[2] Peat Marwick actually employed plaintiff as a "principal," rather than a "partner." However, the only distinction between these two terms, as used by Peat Marwick, is that partners are responsible for accounting duties and clients, while principals are responsible for consulting work.

[3] The fact that Hishon was brought as a sex discrimination action under Title VII, rather than an age discrimination case under the ADEA, does not make this decision of any less relevance to the instant case. Since the ADEA and Title VII "have a similar purpose to stamp out discrimination in various forms cases construing the definitional provisions of one are persuasive authority when interpreting the others." Hyland v. New Haven Radiology Associates, P.C., supra, 794 F.2d at 796; Geller v. Markham, 635 F.2d 1027, 1032 (2d Cir.1980).

[4] Cases cited defendant in support of its per se argument are not persuasive. For example, the brief opinion in Burke v. Friedman, 556 F.2d 867 (7th Cir.1977) does not discuss whether a court hearing an ADEA case should inquire if an employer's description of the plaintiff as a "partner" was an accurate reflection of that individual's status and functions within the corporation. This issue also was not discussed in E.E.O.C. v. Dowd & Dowd, 736 F.2d 1177 (7th Cir.1984), where the Seventh Circuit Court of Appeals held that a shareholder in a professional corporation was not an employee for Title VII purposes. Further, the Second Circuit Court of Appeals recently suggested that Dowd is not controlling precedent in this circuit. Hyland v. New Haven Radiology Associates, P.C., supra, 794 F.2d at 797-98.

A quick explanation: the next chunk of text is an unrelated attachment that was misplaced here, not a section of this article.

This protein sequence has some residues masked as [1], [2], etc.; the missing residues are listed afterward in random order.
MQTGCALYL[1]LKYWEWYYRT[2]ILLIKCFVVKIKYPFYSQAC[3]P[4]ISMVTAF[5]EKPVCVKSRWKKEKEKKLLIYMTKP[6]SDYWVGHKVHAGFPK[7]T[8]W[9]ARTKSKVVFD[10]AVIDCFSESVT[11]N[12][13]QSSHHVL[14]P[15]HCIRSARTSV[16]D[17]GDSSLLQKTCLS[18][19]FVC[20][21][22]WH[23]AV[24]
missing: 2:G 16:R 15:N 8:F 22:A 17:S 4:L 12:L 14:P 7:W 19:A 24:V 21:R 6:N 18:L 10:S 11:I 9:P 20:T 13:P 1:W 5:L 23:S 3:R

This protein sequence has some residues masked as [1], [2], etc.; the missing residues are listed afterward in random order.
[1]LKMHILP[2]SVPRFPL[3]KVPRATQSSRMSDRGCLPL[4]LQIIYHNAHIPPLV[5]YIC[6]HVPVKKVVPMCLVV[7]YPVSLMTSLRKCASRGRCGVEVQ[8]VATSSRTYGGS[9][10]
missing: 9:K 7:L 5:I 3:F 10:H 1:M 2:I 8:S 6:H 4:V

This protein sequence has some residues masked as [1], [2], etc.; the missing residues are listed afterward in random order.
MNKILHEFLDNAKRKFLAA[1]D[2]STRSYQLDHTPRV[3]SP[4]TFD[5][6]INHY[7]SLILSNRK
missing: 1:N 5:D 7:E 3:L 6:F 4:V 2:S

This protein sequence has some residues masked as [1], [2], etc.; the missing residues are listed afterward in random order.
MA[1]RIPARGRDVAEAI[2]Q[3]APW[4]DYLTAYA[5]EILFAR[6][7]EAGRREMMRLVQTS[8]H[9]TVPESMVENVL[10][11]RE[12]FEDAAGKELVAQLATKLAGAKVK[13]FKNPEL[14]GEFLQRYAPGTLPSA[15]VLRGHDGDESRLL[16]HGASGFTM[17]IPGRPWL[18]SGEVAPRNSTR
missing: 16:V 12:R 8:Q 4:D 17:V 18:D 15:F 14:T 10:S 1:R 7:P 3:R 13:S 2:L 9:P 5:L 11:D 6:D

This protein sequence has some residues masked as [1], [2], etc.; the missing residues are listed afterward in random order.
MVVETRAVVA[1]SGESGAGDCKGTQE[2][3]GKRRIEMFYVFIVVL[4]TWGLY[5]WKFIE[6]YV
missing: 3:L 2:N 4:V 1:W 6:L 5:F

In a one-page opinion cited by defendant, a federal district judge dismissed an ADEA claim brought by an accounting firm partner, holding that such an individual could not qualify as an employee under the ADEA. Holland v. Ernst & Whinney, 35 Empl. Prac. Dec. (CCH) ¶ 34, 653 (N.D.Ala.1984) [Available on WESTLAW, DCT database]. This Court declines to follow the Holland decision.

[5] Defendant also argues that legal challenges to personnel decisions effecting "partners" will violate the first amendment freedom of association rights of partnership members. The Supreme Court has rejected this contention, writing that "[i]nvidious private discrimination may be characterized as a form of exercising freedom of association protected by the First Amendment, but it has never been accorded affirmative constitutional protections." Hishon v. King & Spalding, 467 U.S. 69, 78, 104 S. Ct. 2229, 2235, 81 L. Ed. 2d 59 (1984) (quoting Norwood v. Harrison, 413 U.S. 455, 470, 93 S. Ct. 2804, 2813, 37 L. Ed. 2d 723 (1973)). See also Lucido v. Cravath, Swaine & Moore, 425 F. Supp. 123, 129 (S.D.N.Y.1977).